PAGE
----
The Los Angeles Times, New York Times, Wall Street Journal worldwide news box, and Washington Postall lead with the panel report on prisoner abuses that, as expected, hit top Pentagon officials for lax leadership. USA Todayfronts the abuse report and leads with the EPA's announcement that one-third of lakes in the U.S. and one-quarter of rivers tested show high levels of mercury, which is a danger to children and pregnant women who eat contaminated fish. Those are higher percentages than before, but that might just reflect better reporting. Deep sea fish are OK. "This is about trout, not tuna," said the EPA's administrator.
Appointed by Secretary of Defense Rumsfeld, and led by former defense secretary James Schlesinger, the panel concluded that direct responsibility for the "brutality and purposeless sadism" at the prison lies with personnel who were stationed there. Schlesinger added that there was "no policy of abuse" and said Rummy resigning "would be a boon to all of America's enemies." The Post says no members of Congress called for Rummy's resignation.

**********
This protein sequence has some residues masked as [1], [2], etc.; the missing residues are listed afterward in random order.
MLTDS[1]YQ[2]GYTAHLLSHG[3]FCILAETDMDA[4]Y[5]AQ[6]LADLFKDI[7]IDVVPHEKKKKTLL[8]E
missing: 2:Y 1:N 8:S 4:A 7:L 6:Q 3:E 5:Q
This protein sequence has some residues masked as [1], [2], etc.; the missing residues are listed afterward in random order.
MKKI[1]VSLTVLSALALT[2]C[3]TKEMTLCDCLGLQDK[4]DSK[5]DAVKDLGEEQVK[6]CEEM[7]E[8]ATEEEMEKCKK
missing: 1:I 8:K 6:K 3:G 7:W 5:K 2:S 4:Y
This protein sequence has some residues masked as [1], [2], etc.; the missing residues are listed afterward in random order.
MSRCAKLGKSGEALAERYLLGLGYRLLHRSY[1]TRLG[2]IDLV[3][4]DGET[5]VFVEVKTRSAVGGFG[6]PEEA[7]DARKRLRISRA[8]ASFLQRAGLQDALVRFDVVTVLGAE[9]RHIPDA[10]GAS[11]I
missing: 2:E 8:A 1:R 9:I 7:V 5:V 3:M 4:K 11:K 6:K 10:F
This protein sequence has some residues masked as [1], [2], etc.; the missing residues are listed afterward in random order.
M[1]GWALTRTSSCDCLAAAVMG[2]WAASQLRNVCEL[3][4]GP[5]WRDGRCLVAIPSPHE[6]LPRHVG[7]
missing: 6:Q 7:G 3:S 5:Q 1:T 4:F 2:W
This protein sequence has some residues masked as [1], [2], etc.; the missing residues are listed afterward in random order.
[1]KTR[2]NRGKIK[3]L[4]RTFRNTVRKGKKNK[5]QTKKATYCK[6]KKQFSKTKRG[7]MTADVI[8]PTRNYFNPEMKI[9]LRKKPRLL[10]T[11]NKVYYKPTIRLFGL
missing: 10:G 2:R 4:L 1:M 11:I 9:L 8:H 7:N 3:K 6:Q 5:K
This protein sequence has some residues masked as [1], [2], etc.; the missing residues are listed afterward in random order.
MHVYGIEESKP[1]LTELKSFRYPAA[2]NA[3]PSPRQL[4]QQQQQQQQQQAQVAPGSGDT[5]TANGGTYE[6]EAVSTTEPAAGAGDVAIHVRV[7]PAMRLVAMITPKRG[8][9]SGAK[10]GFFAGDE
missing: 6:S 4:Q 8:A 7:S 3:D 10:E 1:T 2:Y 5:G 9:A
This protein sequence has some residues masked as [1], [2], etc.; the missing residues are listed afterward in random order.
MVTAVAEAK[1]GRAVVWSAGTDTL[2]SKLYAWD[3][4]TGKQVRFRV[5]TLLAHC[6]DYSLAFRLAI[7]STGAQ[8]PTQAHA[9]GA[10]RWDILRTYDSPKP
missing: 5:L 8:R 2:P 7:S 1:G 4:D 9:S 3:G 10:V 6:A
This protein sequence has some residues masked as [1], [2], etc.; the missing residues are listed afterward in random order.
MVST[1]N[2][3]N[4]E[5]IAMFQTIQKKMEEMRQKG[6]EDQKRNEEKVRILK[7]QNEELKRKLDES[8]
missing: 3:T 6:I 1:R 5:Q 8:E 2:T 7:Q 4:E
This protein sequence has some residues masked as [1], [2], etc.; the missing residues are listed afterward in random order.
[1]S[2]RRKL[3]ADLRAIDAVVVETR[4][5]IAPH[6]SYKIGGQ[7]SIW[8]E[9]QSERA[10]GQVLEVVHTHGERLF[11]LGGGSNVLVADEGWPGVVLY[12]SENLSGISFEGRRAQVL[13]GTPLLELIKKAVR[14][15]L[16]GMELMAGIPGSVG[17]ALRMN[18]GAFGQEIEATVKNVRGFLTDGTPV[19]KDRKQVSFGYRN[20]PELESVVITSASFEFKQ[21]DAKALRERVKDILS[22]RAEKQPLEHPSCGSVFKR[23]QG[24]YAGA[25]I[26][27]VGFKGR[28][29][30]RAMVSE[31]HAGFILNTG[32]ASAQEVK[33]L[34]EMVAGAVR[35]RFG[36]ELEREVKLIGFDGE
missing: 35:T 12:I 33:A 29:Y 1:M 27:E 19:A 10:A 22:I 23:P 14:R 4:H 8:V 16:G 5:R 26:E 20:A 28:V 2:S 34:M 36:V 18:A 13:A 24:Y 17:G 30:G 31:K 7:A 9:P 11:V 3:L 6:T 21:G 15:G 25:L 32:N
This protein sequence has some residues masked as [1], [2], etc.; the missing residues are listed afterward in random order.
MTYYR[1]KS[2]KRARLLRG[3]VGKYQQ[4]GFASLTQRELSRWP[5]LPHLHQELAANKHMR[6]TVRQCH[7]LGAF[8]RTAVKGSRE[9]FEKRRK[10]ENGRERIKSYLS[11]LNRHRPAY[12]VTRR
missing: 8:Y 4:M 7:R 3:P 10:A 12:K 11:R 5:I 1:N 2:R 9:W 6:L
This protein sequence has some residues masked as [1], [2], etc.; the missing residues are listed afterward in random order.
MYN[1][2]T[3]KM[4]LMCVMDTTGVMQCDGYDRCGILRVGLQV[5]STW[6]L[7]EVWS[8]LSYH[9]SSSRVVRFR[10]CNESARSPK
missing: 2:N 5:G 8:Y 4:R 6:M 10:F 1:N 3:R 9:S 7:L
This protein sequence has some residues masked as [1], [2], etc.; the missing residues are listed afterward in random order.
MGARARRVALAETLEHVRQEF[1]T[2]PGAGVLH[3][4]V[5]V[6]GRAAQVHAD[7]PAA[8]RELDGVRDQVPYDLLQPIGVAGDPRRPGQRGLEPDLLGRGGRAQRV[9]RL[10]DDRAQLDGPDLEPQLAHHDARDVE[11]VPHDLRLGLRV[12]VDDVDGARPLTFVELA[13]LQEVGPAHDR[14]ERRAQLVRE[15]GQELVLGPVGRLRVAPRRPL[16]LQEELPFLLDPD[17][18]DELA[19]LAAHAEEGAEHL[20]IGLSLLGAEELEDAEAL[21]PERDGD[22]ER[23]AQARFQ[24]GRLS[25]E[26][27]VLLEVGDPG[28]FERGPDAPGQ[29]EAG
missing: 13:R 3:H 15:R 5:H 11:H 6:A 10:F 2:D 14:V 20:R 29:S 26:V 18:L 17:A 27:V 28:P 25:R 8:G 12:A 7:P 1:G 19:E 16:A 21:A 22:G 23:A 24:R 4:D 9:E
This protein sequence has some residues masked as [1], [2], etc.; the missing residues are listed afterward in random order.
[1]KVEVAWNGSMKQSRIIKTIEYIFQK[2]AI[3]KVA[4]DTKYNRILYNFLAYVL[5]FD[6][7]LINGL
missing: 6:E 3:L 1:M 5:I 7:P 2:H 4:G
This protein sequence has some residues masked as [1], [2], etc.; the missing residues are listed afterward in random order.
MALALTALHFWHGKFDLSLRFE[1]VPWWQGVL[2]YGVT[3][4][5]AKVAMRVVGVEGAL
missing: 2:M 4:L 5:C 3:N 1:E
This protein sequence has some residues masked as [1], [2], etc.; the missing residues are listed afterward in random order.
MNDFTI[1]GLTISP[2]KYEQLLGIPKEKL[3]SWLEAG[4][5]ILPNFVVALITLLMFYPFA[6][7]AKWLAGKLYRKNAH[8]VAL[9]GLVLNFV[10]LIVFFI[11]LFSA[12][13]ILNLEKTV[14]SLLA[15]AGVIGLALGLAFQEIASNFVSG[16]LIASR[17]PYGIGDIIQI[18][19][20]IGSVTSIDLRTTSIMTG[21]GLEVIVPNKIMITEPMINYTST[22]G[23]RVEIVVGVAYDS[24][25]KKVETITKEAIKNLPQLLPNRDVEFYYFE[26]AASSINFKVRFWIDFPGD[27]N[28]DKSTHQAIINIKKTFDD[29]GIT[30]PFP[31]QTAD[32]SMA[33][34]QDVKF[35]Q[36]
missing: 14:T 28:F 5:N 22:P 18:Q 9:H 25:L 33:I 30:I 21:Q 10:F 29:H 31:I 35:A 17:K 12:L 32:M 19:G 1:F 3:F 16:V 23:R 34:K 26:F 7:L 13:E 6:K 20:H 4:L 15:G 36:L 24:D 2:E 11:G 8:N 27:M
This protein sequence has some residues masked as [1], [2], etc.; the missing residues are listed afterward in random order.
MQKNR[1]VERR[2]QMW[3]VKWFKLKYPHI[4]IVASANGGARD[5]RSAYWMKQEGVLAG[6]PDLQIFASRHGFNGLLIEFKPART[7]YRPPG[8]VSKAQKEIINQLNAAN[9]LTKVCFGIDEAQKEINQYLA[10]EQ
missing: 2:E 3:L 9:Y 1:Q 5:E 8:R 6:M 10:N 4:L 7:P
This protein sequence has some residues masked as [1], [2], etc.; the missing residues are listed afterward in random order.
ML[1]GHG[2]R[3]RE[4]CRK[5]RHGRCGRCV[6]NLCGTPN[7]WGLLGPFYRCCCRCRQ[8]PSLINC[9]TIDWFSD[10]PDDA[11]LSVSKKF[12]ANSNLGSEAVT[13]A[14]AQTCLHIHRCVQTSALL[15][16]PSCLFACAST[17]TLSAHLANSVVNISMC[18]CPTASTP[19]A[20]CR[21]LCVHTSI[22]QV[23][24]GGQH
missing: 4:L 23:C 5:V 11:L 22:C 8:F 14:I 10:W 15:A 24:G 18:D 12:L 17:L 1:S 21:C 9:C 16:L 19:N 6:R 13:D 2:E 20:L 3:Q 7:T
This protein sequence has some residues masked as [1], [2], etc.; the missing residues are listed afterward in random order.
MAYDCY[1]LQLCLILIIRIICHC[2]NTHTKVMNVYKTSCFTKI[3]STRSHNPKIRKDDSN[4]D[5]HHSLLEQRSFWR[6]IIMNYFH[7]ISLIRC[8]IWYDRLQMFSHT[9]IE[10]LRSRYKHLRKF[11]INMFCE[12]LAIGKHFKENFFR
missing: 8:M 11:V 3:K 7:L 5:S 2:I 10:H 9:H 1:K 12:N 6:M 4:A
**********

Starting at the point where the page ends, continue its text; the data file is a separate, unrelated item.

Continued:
A front-page Post analysis hammers Rummy: "RUMSFELD'S WAR PLAN SHARES THE BLAME." The piece, by Tom Ricks, points to the panel's knocking two of Rummy-influenced moves: Sending too few troops to Iraq, including guards, and the administration's poor postwar planning (or, perhaps more accurate, its spurning of the good postwar planning that had been done).
The LAT looks at another failure—the confusion over interrogation tactics—and mentions that the panel seemed to aim higher than Rumsfeld: A 2002 memo by Bush stating that the Geneva Conventions don't apply to al-Qaida types purportedly led top commanders in Iraq to believe "additional, tougher measures were warranted" in battling the insurgency.
The Journal flags interrogators' complaints that the military is now overcompensating (an issue that has been raised before). "The Iraqis already know the game. They know how to play us," said one Marine interrogator. "We can't even use basic police interrogations tactics that they use in the States."